Intersolar - WINAICO's 300 W monocrystalline PERC module passes IEC certification tests by TĂV Rheinland
Intersolar - Canadian Solar to Attend 2015 Intersolar North America Conference & Expo in San Francisco
Storing solar energy as hydrogen is a promising way for developing comprehensive renewable energy systems. To accomplish this, traditional solar panels can be used to generate an electrical current that splits water molecules into oxygen and hydrogen, the latter being considered a form of solar fuel. However, the cost of producing efficient solar panels makes water-splitting technologies too expensive to commercialize. EPFL scientists have now developed a simple, unconventional method to fabricate high-quality, efficient solar panels for direct solar hydrogen production with low cost.
The work is published in Nature Communications.
Many different materials have been considered for use in direct solar-to-hydrogen conversion technologies but "2-D materials" have recently been identified as promising candidates. In general these materials—which famously include graphene—have extraordinary electronic properties. However, harvesting usable amounts of solar energy requires large areas of solar panels, and it is notoriously difficult and expensive to fabricate thin films of 2-D materials at such a scale and maintain good performance.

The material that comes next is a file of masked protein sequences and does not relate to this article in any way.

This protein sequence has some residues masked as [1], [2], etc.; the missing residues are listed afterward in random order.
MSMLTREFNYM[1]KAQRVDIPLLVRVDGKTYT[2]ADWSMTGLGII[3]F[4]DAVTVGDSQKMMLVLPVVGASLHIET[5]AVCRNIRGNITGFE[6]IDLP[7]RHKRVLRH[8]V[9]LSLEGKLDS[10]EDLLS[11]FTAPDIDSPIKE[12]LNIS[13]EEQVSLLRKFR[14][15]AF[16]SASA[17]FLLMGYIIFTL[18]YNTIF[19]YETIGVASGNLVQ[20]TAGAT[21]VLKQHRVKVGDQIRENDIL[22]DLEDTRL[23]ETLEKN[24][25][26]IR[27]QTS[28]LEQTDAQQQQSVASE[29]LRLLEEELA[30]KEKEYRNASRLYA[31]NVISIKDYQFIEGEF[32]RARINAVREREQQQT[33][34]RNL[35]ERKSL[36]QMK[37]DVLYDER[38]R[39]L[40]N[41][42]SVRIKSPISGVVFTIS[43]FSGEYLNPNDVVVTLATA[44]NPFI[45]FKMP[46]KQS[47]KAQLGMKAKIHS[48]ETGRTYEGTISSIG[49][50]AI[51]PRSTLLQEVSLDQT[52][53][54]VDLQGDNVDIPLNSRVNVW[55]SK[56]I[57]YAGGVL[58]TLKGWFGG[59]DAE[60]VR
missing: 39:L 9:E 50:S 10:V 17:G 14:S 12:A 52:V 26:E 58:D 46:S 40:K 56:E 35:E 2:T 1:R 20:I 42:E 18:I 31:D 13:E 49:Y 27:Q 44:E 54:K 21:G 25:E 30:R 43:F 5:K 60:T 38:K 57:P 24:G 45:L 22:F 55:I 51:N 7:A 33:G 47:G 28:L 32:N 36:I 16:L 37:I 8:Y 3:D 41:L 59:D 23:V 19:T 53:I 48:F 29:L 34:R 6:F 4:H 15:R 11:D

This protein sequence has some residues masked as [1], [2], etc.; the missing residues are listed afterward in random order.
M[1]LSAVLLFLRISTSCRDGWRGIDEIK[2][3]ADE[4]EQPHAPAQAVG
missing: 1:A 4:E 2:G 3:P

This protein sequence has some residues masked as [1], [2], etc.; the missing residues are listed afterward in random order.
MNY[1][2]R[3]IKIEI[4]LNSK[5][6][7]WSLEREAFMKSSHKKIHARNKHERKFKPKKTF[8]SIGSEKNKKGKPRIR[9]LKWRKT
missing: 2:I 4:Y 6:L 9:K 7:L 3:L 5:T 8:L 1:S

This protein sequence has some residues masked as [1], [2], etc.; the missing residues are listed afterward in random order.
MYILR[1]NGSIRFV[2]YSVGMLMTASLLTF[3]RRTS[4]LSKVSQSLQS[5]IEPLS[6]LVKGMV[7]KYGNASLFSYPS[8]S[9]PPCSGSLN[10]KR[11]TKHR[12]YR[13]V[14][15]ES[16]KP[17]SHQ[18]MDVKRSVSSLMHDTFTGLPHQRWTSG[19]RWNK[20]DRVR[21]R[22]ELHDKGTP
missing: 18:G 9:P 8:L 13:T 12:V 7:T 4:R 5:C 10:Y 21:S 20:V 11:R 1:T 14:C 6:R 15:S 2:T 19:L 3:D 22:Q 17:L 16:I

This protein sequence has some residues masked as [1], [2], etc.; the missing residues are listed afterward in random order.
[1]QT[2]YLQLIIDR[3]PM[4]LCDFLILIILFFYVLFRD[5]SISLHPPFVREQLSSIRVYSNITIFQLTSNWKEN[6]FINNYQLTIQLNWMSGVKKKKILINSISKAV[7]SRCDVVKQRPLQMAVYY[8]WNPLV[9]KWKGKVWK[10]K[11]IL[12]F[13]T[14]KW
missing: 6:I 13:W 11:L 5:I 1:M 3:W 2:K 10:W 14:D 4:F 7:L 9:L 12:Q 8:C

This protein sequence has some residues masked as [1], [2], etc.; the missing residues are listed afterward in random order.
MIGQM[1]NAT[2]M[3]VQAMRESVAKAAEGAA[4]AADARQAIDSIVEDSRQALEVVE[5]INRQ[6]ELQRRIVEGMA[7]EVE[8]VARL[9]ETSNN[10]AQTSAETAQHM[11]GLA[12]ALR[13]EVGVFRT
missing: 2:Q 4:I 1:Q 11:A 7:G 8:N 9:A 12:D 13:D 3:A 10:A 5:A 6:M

Kevin Sivula and colleagues at EPFL addressed this problem with an innovative and cheap method that uses the boundary between two non-mixing liquids. The researchers focused on one of the best 2-D materials for solar water splitting, called "tungsten diselenide". Past studies have shown that this material has a great efficiency for converting solar energy directly into hydrogen fuel while also being highly stable. Cont'd...
PSA Singapore Terminals installs Solar Frontier's Prototype Ultralight and Bendable CIS Modules at new Terminal Building
Per a media report, Trina Solar Limited is going to invest $500 million for building a 2-gigawatt solar module plant in India in partnership with Welspun Energy Ltd. The plant's output will be exported to the U.S. and European markets, which have imposed punitive trade duties on solar shipments from China.
The facility will be built in either Gujarat or Andhra Pradesh. Construction of the plant will be completed in two phases over a period of about 18 months.
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